COZY POWELL'S BIRTHDAY BASH - The Robin 2, Bilston 29.12.18

LINDSAY SMITH

PHOTO CREDITS: LINDZRS MEDIA PHOTOGRAPHY

The desire to honour legendary drummer Cozy Powell resulted in a magical evening of some of the best rock songs performed by a stellar cast held at the iconic Robin 2 on what would have been Cozy’s 71st Birthday. 

I asked organiser Bob Richards where and when the idea for the bash originated.  Bob says “I had the idea after the unveiling of the plaque in Cirencester in January 2016 where my (Cozy’s) kit was on display. My plan was to do it for Cozy’s 70th but I couldn’t get myself in gear so to speak. So at the lunch in Cirencester in April on the anniversary of Cozys passing, I asked Neil Murray and Tony Martin if they would take part in the “Cozy Powell Birthday Bash” as I called it . They both said yes so that was it, I had to get on with it.”

The line-up of musicians involved for this evening is absolutely stellar, so how did Bob get them involved? “Some I knew as we had worked together a few years ago while playing with Graham Bonnet (ex Rainbow) on a UK tour so I could establish a core band basically and then invite other musicians to play a part, I just gave them a particular version of a song and a quick soundcheck and we were away. I must say, credit to my good friend Ian Richard Wills who plays guitar and helped coordinate things for me in the Midlands. We have known each other since being in a Birmingham band called SHY. Others that I called all wanted to be a part of it so it all came together pretty quickly.”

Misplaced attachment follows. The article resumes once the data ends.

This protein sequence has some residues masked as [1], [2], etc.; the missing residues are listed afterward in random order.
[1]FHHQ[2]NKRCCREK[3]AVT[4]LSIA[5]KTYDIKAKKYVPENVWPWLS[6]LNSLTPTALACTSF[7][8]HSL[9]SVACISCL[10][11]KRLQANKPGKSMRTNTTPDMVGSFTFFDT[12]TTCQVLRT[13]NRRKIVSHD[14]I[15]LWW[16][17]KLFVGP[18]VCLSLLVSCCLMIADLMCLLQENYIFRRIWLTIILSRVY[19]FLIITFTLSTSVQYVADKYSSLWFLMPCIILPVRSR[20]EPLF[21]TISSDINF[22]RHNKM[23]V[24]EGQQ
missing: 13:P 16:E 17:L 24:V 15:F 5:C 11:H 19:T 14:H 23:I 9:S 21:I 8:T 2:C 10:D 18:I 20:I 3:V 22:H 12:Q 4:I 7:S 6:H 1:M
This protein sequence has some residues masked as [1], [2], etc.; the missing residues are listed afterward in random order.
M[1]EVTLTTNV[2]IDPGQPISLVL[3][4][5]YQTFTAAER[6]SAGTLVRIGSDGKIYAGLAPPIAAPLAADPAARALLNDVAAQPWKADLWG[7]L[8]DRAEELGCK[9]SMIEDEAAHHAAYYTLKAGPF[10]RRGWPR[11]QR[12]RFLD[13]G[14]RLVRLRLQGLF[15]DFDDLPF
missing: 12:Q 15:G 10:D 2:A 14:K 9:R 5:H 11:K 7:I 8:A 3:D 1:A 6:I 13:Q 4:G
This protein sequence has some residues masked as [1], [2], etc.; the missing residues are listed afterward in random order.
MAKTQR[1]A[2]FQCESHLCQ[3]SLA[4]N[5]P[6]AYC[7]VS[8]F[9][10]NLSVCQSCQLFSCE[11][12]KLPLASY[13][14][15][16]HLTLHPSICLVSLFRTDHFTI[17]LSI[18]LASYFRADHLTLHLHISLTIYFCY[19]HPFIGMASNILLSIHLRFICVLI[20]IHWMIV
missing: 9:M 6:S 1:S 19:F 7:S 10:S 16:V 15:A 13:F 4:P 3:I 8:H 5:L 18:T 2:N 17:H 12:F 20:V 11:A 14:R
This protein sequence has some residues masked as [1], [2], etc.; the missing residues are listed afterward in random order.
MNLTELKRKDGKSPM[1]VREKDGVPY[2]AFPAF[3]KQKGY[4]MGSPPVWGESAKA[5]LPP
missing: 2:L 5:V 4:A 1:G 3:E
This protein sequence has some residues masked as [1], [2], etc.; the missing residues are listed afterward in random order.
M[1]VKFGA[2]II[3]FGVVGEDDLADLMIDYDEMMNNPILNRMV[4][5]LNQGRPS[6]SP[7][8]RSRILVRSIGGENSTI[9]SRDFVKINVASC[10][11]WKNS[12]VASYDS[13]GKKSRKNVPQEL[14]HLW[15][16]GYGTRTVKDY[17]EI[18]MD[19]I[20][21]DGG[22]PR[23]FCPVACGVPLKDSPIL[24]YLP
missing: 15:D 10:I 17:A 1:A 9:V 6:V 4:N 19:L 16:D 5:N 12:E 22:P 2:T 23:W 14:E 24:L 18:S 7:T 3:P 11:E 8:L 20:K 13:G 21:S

How did Bob come by 'the' drum kit which is such a focus for tonight? “A friend called me to tell me it was for sale in a drum shop, so after a few phone calls and a visit it was in the back of my car on the way home. I then got to know Ashley Williams who was Cozy’s drum tech in Whitesnake and he verified the kit was Cozy’s. It’s the kit from the Slide It In Tour and videos 84-85. I saw Cozy play it in Cardiff with Whitesnake, I can’t believe I actually have it!”

Cozy had been a member of so many memorable bands including Jeff Beck Group, Rainbow, Whitesnake, Michael Schenker Group and Black Sabbath, plus in his own right and with numerous collaborations, tonight’s set list was going to be good no matter which era, which bands, which classics would be chosen to grace our ear drums. But how do you decide which area’s of Cozy's career to focus on? Over to Bob to answer that one! “Well, I looked at the set list from a fans point of view, what would I like to hear? It had to be the big songs from the bands that Cozy played with and the songs that everyone would remember the most. Therefore if you were not familiar with Cozy you would still enjoy those classic songs.” 

Prominent on the riser, taking pride of place on the stage is the drum kit. DJ Andy Fox is the compère for the night, sharing audio interviews he did with Cozy back in 1983 during some of the set changes which stirred up great memories. Hearing Cozy talk about his early days, his first bands, solo success, ‘pop star’ tag and time as a racing driver, the audition for Rainbow with Ritchie Blackmore, all stories brought back to life in Cozy’s own words.